“It” is one of the best horror films of the 2010s with the box office dominance to back up its mass appeal: $700 million worldwide from a $35 million production budget. Normally, R-rated films don’t hang with the high rollers to that degree. How in Stephen King’s name did “It: Chapter Two” become so mediocre?
Film adaptations of novels face a dilemma: honor the work in spirit or replicate it page by page. “Chapter Two” opts for the latter at the expense of flow. And at near three hours long, more mystery surrounds why this bloated endeavor wasn’t split into another two films or cut down. What transpires is convoluted, often boring, hardly scary without the singular vision that made “It” such a splendid experience. In part, things go wrong with the younger iterations of the main characters, the greatest success in the first film, who receive expanded roles.
It’s been 27 years, and Pennywise (Bill Skarsgård), the most heinous of dancing clowns, is back to his old ways. Fulfilling a decades old pact, the Losers Club reunites once more to end this evil monster once and for all. To do that, Mike (Isaiah Mustafa) has a plan based on his research of Native American lore on the long checkered history of Derry. Step one: a ritual that requires everyone to go off on their own in search of totems for a sacrifice. Step two: everything goes terribly wrong, and everybody has to adapt.
“Chapter Two” has two major problems: flashbacks that drag and a lack of Pennywise. The former is done out of obligation to the incredible performances of the child actors in the first film, while the latter transforms the film into a dramatic mystery with occasional attempts at terror. The result is more gruesome than jolting. For that matter, not a single scary moment truly lands.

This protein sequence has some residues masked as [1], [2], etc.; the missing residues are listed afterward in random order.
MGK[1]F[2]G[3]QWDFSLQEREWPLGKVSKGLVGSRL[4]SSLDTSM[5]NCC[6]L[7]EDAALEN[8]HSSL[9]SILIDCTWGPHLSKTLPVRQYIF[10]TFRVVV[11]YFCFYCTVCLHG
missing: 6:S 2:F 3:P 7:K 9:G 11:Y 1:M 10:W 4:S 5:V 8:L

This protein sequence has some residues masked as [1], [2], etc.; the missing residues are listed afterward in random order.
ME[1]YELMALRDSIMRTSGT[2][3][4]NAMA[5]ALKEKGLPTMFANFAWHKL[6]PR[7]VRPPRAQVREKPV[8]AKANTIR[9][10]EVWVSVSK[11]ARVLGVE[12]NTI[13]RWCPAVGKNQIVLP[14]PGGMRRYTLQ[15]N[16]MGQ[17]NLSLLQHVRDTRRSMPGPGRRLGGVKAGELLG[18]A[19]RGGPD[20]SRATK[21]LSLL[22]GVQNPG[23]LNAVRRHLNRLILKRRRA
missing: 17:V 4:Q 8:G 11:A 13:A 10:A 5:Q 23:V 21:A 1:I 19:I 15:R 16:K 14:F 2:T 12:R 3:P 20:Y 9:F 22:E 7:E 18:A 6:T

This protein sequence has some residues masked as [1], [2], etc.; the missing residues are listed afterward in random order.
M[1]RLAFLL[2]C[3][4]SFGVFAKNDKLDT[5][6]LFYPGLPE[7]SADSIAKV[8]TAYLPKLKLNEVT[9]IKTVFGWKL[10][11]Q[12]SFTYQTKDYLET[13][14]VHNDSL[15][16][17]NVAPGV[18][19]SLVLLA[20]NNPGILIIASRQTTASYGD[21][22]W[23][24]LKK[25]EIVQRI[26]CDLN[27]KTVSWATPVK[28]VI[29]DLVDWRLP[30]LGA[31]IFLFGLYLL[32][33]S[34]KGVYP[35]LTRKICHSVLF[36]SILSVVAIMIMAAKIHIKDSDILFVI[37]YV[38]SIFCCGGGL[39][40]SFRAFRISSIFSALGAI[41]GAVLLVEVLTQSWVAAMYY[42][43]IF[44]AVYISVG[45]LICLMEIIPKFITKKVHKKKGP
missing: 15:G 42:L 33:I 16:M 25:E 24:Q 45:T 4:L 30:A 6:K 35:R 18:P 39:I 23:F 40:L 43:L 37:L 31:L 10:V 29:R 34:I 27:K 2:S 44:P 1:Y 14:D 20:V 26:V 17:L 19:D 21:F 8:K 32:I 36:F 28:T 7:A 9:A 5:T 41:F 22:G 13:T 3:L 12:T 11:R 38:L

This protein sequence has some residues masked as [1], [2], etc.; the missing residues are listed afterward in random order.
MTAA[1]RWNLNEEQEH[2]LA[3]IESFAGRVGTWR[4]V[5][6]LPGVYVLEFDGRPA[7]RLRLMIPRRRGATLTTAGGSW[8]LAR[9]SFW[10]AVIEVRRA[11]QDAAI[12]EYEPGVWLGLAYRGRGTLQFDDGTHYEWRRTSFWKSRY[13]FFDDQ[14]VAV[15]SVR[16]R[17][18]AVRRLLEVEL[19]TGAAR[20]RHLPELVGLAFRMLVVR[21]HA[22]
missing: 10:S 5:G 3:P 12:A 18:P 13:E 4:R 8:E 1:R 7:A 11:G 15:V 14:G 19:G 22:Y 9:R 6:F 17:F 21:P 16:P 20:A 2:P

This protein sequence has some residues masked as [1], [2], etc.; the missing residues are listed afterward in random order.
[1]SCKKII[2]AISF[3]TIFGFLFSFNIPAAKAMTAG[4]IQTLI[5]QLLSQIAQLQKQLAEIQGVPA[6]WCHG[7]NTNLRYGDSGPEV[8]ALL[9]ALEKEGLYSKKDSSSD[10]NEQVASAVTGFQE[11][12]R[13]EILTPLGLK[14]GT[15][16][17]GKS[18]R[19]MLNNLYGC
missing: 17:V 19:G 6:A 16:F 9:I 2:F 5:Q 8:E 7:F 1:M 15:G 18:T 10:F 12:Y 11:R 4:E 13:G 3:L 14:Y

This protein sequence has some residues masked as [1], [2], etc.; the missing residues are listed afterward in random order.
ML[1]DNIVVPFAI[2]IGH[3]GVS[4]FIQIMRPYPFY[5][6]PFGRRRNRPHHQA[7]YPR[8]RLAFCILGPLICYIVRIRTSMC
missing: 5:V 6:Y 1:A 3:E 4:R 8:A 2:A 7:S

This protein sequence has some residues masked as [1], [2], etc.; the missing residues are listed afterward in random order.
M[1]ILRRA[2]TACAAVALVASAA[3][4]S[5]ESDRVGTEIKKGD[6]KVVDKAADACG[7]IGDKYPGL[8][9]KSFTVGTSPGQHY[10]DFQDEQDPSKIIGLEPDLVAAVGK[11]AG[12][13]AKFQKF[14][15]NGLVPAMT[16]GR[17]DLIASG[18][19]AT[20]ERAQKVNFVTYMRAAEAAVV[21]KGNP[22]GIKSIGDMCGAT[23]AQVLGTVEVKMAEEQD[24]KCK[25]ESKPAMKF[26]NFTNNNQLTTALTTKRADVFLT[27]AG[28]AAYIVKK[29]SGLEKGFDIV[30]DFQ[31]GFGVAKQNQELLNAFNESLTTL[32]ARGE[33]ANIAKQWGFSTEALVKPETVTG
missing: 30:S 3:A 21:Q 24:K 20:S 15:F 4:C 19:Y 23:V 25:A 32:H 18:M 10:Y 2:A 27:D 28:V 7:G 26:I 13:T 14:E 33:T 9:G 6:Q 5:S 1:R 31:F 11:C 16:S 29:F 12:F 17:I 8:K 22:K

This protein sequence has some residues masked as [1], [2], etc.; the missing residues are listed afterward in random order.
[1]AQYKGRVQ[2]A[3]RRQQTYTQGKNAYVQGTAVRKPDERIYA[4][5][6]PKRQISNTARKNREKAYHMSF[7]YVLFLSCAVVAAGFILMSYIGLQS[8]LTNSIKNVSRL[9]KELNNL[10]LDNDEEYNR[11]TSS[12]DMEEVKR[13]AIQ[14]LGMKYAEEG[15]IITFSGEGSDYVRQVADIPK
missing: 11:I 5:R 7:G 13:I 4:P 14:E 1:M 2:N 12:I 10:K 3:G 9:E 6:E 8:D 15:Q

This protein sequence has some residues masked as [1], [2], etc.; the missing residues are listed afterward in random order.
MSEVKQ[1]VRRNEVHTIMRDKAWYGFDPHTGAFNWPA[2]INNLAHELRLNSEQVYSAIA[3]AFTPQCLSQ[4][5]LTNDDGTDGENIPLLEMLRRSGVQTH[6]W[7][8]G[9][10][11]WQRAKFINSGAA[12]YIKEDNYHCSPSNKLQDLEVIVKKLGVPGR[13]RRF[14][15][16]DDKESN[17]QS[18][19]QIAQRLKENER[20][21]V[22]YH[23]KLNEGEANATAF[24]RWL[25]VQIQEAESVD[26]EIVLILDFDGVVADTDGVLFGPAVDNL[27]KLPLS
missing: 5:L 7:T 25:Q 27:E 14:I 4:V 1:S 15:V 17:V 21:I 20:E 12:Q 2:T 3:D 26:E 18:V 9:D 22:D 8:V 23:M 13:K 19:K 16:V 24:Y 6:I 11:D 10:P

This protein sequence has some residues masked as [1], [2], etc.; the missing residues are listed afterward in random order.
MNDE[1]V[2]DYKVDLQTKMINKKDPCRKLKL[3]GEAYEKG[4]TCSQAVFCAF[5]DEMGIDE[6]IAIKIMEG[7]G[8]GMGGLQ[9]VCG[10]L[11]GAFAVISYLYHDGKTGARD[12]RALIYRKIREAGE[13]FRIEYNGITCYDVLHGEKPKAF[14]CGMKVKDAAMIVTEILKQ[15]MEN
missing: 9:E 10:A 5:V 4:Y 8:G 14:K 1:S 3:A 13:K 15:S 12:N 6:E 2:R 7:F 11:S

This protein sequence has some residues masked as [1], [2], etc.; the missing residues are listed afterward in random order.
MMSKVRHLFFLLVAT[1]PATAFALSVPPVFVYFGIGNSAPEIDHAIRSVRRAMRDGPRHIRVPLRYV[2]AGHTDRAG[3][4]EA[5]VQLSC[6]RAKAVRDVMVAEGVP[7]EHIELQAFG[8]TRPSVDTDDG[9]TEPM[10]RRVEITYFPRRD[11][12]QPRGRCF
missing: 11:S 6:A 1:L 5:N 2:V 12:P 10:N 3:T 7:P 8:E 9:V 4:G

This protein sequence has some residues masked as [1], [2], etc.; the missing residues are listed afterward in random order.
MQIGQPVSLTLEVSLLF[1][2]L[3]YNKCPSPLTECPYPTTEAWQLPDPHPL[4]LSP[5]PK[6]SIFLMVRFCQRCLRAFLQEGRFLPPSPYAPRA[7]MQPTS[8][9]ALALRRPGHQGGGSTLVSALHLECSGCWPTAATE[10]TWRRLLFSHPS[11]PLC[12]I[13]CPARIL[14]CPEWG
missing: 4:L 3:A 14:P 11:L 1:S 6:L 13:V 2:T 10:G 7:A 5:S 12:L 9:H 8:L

Sure, not all horror movies require edge-of-our-seat thrills. “Sinister” got by without a lot of that, instead relying on mood and gloom. Good stories need not follow the rules. What occurs here, however, has all the parts to be interesting but softens on the first film’s edges. The rules previously established might’ve helped.
“Chapter Two” is hardly a terrible film, but considering the beginning, this end is a massive disappointment. The adult iterations of the characters – including Jessica Chastain as Beverly, James McAvoy as Mike and Bill Hader as Richie – have some chemistry but hardly at the same level of the kids.
An old filmmaking joke goes, “I’ll fix it in post.” This speaks to the hope that all errors can be redeemed with the power of editing. Normally, they can’t. Still, films like “Star Wars” were notoriously saved in such a way. “It: Chapter Two” seems to have died during post-production, featuring separate character sequences best spliced together and entire subplots better left on the editing floor.
Director Andy Muschietti is still a face. And while 2013’s “Mama” was an uneventful horror film, “It” set him apart. Now, he might helm “The Flash” and an adaptation of the popular anime series “Attack on Titan.” Hopefully, this is a hiccup, the result of the conflicting visions of multiple parties. That’s a positive take, since Muschietti how has a 50% success rate across three films, assuming “Chapter Two” half works.
“It: Chapter Two” might hold interest for a time, but it’s still quite a mess and an even greater missed opportunity. What’s most annoying about the entire ordeal is the hype.
Leading up to the premiere, the idea of a near three-hour horror felt enticing. “It” was just that good, so of course the sequel would match. Long-form entertainment shouldn’t just belong to fantasy epics and Martin Scorsese.
Muschietti is currently threatening to create an even longer cut of both films. If that’s true – and why not, since it can’t get worse – then perhaps another round of editing might help. Likely, the only real hope lies in some dark corner of the internet. There, perhaps someone might recut this one without the excess baggage.